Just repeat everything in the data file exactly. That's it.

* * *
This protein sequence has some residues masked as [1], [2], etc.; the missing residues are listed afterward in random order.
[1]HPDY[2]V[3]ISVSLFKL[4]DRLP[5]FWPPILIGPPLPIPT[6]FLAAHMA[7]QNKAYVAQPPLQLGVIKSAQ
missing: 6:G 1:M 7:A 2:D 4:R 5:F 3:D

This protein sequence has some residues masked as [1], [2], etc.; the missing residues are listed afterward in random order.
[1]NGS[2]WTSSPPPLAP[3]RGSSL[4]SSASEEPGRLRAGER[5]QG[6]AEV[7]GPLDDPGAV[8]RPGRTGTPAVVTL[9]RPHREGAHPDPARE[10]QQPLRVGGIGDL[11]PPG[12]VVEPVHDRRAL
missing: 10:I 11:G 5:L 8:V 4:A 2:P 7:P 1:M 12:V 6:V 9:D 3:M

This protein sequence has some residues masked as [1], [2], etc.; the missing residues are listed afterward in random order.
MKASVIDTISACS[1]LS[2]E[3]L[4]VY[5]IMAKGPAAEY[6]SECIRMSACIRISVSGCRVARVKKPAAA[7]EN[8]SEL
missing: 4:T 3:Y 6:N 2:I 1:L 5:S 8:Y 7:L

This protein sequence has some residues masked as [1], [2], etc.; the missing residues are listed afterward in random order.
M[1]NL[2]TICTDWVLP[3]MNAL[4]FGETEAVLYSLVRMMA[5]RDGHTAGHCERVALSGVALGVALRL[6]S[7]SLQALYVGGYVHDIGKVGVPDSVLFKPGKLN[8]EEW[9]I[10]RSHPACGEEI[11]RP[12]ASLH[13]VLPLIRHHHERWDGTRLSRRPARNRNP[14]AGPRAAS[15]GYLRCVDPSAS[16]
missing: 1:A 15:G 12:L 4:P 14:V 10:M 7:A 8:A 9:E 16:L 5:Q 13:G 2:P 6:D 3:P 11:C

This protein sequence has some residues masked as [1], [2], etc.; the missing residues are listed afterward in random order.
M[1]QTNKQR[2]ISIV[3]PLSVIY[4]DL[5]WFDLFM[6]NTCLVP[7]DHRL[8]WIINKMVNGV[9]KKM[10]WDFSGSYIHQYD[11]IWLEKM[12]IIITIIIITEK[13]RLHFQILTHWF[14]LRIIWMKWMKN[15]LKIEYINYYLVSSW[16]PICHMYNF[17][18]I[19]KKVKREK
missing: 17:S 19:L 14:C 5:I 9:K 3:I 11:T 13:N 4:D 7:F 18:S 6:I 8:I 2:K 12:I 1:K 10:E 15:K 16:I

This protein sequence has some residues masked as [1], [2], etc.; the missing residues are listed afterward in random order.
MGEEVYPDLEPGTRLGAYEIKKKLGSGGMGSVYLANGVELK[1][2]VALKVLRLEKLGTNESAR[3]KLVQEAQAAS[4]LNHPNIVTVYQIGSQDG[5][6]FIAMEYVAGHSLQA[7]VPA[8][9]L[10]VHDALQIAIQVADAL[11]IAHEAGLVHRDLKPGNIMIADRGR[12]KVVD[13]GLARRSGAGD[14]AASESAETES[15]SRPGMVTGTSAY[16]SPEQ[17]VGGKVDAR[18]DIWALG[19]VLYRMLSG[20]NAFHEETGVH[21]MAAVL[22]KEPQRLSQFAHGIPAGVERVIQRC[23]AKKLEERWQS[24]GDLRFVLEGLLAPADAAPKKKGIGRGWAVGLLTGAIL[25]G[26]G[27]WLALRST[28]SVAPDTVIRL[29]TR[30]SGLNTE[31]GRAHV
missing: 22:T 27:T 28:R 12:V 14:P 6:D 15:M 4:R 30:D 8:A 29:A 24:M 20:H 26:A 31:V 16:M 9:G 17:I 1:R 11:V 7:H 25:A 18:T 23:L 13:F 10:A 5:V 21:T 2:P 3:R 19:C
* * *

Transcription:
This protein sequence has some residues masked as [1], [2], etc.; the missing residues are listed afterward in random order.
[1]HPDY[2]V[3]ISVSLFKL[4]DRLP[5]FWPPILIGPPLPIPT[6]FLAAHMA[7]QNKAYVAQPPLQLGVIKSAQ
missing: 6:G 1:M 7:A 2:D 4:R 5:F 3:D

This protein sequence has some residues masked as [1], [2], etc.; the missing residues are listed afterward in random order.
[1]NGS[2]WTSSPPPLAP[3]RGSSL[4]SSASEEPGRLRAGER[5]QG[6]AEV[7]GPLDDPGAV[8]RPGRTGTPAVVTL[9]RPHREGAHPDPARE[10]QQPLRVGGIGDL[11]PPG[12]VVEPVHDRRAL
missing: 10:I 11:G 5:L 8:V 4:A 2:P 7:P 1:M 12:V 6:V 9:D 3:M

This protein sequence has some residues masked as [1], [2], etc.; the missing residues are listed afterward in random order.
MKASVIDTISACS[1]LS[2]E[3]L[4]VY[5]IMAKGPAAEY[6]SECIRMSACIRISVSGCRVARVKKPAAA[7]EN[8]SEL
missing: 4:T 3:Y 6:N 2:I 1:L 5:S 8:Y 7:L

This protein sequence has some residues masked as [1], [2], etc.; the missing residues are listed afterward in random order.
M[1]NL[2]TICTDWVLP[3]MNAL[4]FGETEAVLYSLVRMMA[5]RDGHTAGHCERVALSGVALGVALRL[6]S[7]SLQALYVGGYVHDIGKVGVPDSVLFKPGKLN[8]EEW[9]I[10]RSHPACGEEI[11]RP[12]ASLH[13]VLPLIRHHHERWDGTRLSRRPARNRNP[14]AGPRAAS[15]GYLRCVDPSAS[16]
missing: 1:A 15:G 12:L 4:P 14:V 10:M 7:A 8:A 9:E 16:L 5:Q 13:G 2:P 6:D 3:P 11:C

This protein sequence has some residues masked as [1], [2], etc.; the missing residues are listed afterward in random order.
M[1]QTNKQR[2]ISIV[3]PLSVIY[4]DL[5]WFDLFM[6]NTCLVP[7]DHRL[8]WIINKMVNGV[9]KKM[10]WDFSGSYIHQYD[11]IWLEKM[12]IIITIIIITEK[13]RLHFQILTHWF[14]LRIIWMKWMKN[15]LKIEYINYYLVSSW[16]PICHMYNF[17][18]I[19]KKVKREK
missing: 17:S 19:L 14:C 5:I 9:K 3:I 11:T 13:N 4:D 7:F 18:S 6:I 8:I 2:K 12:I 1:K 10:E 15:K 16:I

This protein sequence has some residues masked as [1], [2], etc.; the missing residues are listed afterward in random order.
MGEEVYPDLEPGTRLGAYEIKKKLGSGGMGSVYLANGVELK[1][2]VALKVLRLEKLGTNESAR[3]KLVQEAQAAS[4]LNHPNIVTVYQIGSQDG[5][6]FIAMEYVAGHSLQA[7]VPA[8][9]L[10]VHDALQIAIQVADAL[11]IAHEAGLVHRDLKPGNIMIADRGR[12]KVVD[13]GLARRSGAGD[14]AASESAETES[15]SRPGMVTGTSAY[16]SPEQ[17]VGGKVDAR[18]DIWALG[19]VLYRMLSG[20]NAFHEETGVH[21]MAAVL[22]KEPQRLSQFAHGIPAGVERVIQRC[23]AKKLEERWQS[24]GDLRFVLEGLLAPADAAPKKKGIGRGWAVGLLTGAIL[25]G[26]G[27]WLALRST[28]SVAPDTVIRL[29]TR[30]SGLNTE[31]GRAHV
missing: 22:T 27:T 28:R 12:V 14:P 6:D 15:M 4:R 30:D 8:A 29:A 24:M 20:H 26:A 31:V 16:M 9:G 17:I 1:R 11:V 7:H 25:A 18:T 23:L 13:F 10:A 5:V 21:T 2:P 3:R 19:C